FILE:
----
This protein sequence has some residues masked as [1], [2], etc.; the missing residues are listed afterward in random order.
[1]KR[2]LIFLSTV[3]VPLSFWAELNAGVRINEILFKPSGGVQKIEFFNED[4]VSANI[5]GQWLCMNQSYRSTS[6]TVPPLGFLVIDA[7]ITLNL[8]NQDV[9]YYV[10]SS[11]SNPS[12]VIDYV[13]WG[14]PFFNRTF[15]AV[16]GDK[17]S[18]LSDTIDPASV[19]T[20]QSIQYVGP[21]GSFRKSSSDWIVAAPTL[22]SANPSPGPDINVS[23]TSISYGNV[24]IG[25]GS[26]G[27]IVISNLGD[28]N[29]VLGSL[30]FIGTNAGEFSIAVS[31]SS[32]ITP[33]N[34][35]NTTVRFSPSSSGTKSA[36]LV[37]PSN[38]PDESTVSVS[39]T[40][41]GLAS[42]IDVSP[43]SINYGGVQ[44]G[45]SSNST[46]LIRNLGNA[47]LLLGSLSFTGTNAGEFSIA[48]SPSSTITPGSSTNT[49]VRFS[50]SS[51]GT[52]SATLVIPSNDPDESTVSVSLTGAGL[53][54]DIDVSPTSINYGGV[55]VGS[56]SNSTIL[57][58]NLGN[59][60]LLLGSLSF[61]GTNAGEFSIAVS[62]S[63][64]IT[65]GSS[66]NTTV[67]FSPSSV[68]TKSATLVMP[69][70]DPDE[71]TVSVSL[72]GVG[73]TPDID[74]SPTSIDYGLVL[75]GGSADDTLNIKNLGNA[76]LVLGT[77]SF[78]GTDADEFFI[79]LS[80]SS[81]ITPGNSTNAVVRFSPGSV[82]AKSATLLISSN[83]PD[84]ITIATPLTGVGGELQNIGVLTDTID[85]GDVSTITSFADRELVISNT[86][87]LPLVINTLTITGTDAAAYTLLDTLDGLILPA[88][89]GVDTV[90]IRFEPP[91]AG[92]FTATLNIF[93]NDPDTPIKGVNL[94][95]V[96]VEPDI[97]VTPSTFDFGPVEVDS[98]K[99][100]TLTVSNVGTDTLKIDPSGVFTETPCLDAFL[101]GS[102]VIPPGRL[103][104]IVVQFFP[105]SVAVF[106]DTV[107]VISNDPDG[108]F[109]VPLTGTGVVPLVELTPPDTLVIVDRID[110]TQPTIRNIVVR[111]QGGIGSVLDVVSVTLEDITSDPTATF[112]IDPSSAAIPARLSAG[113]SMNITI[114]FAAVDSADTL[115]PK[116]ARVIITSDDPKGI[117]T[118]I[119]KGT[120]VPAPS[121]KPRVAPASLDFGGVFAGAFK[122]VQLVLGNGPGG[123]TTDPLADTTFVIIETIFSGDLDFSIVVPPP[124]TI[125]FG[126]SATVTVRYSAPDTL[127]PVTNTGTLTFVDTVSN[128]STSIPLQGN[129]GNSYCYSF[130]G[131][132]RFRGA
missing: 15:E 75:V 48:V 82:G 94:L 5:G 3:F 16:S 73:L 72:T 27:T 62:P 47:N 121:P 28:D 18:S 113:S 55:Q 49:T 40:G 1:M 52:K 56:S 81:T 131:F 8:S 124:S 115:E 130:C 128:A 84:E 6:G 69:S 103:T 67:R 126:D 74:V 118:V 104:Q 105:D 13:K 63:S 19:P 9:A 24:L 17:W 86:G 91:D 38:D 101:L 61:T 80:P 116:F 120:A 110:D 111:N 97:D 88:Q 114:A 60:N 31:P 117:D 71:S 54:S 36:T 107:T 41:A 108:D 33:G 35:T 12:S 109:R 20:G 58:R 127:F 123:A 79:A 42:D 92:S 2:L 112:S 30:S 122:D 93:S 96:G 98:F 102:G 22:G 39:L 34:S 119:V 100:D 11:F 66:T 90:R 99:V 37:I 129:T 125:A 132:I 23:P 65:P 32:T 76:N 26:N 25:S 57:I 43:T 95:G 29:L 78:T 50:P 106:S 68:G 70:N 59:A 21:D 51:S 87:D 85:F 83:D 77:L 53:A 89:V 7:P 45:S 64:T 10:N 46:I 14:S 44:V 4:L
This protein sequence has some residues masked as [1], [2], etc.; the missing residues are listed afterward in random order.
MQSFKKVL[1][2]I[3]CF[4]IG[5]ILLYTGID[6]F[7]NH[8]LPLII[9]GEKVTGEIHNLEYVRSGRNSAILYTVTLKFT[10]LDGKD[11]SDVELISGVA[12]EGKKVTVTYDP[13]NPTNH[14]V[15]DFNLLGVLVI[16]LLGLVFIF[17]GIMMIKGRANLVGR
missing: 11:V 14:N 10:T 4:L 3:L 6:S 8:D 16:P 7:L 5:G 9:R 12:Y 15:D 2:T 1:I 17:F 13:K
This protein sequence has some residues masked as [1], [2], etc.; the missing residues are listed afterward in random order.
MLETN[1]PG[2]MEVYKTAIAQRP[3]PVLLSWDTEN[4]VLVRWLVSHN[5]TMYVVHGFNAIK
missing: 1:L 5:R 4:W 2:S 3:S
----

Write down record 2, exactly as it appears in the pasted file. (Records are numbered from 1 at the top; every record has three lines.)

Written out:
This protein sequence has some residues masked as [1], [2], etc.; the missing residues are listed afterward in random order.
MQSFKKVL[1][2]I[3]CF[4]IG[5]ILLYTGID[6]F[7]NH[8]LPLII[9]GEKVTGEIHNLEYVRSGRNSAILYTVTLKFT[10]LDGKD[11]SDVELISGVA[12]EGKKVTVTYDP[13]NPTNH[14]V[15]DFNLLGVLVI[16]LLGLVFIF[17]GIMMIKGRANLVGR
missing: 11:V 14:N 10:T 4:L 3:L 6:S 8:D 16:P 7:L 5:G 9:R 12:Y 15:D 2:T 1:I 17:F 13:K